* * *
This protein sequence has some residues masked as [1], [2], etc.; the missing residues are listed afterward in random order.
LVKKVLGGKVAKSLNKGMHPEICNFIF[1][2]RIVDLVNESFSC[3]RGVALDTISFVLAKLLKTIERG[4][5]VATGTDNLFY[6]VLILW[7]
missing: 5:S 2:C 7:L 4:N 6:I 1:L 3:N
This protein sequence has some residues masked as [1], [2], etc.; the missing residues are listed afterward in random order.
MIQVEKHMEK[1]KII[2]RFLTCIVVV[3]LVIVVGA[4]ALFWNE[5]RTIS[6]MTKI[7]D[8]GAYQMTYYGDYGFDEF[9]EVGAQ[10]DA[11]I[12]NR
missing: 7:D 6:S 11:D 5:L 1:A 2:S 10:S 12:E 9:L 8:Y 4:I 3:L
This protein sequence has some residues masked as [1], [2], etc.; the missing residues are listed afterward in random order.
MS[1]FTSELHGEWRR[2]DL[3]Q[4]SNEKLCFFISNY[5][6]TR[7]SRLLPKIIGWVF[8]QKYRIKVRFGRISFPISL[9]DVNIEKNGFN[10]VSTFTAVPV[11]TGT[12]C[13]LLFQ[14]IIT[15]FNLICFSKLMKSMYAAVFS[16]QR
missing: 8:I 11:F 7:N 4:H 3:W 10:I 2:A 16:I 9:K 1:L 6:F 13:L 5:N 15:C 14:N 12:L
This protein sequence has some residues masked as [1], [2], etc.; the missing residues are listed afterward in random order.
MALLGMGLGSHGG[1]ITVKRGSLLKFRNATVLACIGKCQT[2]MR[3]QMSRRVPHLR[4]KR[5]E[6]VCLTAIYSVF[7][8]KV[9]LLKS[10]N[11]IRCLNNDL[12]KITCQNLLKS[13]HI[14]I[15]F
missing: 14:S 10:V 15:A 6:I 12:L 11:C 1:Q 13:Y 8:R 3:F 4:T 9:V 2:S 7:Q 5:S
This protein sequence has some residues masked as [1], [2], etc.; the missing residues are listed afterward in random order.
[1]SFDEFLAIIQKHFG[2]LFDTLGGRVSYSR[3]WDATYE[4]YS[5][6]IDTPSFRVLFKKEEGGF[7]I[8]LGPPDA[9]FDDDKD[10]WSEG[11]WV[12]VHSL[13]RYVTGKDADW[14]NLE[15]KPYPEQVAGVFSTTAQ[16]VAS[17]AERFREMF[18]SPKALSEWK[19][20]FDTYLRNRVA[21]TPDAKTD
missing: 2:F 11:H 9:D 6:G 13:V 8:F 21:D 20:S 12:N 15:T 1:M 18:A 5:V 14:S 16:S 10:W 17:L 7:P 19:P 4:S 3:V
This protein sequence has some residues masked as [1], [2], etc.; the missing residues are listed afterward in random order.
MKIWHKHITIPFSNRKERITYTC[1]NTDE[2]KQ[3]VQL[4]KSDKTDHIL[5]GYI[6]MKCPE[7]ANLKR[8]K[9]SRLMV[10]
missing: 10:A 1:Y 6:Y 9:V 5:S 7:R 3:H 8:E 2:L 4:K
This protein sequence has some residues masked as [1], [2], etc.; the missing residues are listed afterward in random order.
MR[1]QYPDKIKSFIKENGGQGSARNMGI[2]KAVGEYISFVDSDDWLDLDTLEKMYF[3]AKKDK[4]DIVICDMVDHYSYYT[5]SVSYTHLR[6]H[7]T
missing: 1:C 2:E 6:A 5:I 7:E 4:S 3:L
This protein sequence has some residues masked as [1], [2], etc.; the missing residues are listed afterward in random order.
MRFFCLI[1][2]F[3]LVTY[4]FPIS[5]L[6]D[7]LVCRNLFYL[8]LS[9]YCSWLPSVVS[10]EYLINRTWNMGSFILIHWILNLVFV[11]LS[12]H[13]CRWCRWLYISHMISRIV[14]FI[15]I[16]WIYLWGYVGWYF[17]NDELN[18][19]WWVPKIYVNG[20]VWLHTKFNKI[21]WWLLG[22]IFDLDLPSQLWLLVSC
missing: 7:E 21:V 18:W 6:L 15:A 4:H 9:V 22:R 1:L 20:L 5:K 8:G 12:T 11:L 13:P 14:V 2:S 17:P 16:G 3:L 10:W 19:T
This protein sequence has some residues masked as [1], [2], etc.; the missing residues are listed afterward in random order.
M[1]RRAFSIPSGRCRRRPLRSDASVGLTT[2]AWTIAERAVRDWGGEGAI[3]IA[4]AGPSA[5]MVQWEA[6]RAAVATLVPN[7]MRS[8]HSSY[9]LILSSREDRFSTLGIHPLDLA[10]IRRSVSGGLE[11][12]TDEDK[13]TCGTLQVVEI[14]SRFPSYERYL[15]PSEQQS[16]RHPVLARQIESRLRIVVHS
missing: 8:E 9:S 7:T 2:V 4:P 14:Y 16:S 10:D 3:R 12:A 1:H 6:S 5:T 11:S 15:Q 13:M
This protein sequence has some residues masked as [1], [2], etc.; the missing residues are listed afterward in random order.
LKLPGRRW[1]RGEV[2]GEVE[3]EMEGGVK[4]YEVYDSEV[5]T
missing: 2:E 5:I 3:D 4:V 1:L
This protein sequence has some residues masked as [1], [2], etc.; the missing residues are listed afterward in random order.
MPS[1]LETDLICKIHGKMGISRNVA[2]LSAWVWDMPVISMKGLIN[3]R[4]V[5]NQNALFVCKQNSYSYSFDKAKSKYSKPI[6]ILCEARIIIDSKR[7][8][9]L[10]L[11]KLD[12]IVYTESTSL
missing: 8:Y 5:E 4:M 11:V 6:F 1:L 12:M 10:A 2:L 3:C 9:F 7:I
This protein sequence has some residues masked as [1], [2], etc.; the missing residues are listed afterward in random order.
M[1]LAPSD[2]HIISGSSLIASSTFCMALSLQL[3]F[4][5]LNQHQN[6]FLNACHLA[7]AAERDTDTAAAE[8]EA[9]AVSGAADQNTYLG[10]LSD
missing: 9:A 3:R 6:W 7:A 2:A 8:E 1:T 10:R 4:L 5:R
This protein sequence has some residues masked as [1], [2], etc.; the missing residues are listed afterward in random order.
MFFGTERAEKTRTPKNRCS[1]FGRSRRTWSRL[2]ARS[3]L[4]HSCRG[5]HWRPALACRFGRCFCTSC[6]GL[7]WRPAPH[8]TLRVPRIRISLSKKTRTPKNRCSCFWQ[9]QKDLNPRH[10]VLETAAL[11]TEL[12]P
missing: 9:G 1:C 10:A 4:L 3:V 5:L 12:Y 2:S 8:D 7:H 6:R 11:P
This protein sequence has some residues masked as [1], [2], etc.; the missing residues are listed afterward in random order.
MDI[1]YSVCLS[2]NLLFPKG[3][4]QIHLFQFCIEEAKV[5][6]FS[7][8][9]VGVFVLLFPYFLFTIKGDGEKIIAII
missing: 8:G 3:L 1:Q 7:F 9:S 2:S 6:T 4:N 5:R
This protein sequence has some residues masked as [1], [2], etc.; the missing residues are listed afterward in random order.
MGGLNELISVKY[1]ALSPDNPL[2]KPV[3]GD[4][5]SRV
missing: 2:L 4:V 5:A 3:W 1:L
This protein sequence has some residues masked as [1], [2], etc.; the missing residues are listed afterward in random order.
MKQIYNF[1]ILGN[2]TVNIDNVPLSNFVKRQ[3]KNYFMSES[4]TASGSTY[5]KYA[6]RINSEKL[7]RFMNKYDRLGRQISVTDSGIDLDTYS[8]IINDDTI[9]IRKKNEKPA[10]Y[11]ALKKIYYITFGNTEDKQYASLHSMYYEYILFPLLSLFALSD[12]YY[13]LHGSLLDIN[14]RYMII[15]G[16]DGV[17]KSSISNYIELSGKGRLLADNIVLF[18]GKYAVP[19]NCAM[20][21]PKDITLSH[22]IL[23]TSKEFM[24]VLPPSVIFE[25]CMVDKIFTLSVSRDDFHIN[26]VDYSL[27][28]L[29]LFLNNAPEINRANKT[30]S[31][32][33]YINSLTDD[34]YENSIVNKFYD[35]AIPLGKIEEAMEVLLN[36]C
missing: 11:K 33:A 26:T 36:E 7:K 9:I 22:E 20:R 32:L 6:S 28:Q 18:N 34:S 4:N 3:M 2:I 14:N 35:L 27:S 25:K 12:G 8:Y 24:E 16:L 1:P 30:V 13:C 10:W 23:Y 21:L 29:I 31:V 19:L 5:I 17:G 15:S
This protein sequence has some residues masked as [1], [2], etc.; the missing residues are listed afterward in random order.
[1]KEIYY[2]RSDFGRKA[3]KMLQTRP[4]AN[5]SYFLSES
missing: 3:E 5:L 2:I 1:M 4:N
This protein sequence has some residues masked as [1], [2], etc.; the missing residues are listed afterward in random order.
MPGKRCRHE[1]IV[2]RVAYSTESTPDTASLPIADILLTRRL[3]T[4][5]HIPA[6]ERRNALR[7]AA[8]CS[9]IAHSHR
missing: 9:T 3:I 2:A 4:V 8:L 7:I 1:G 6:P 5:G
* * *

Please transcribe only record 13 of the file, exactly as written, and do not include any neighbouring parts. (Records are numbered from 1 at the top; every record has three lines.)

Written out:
This protein sequence has some residues masked as [1], [2], etc.; the missing residues are listed afterward in random order.
MFFGTERAEKTRTPKNRCS[1]FGRSRRTWSRL[2]ARS[3]L[4]HSCRG[5]HWRPALACRFGRCFCTSC[6]GL[7]WRPAPH[8]TLRVPRIRISLSKKTRTPKNRCSCFWQ[9]QKDLNPRH[10]VLETAAL[11]TEL[12]P
missing: 9:G 1:C 10:A 4:L 3:V 5:L 12:Y 2:S 8:D 7:H 6:R 11:P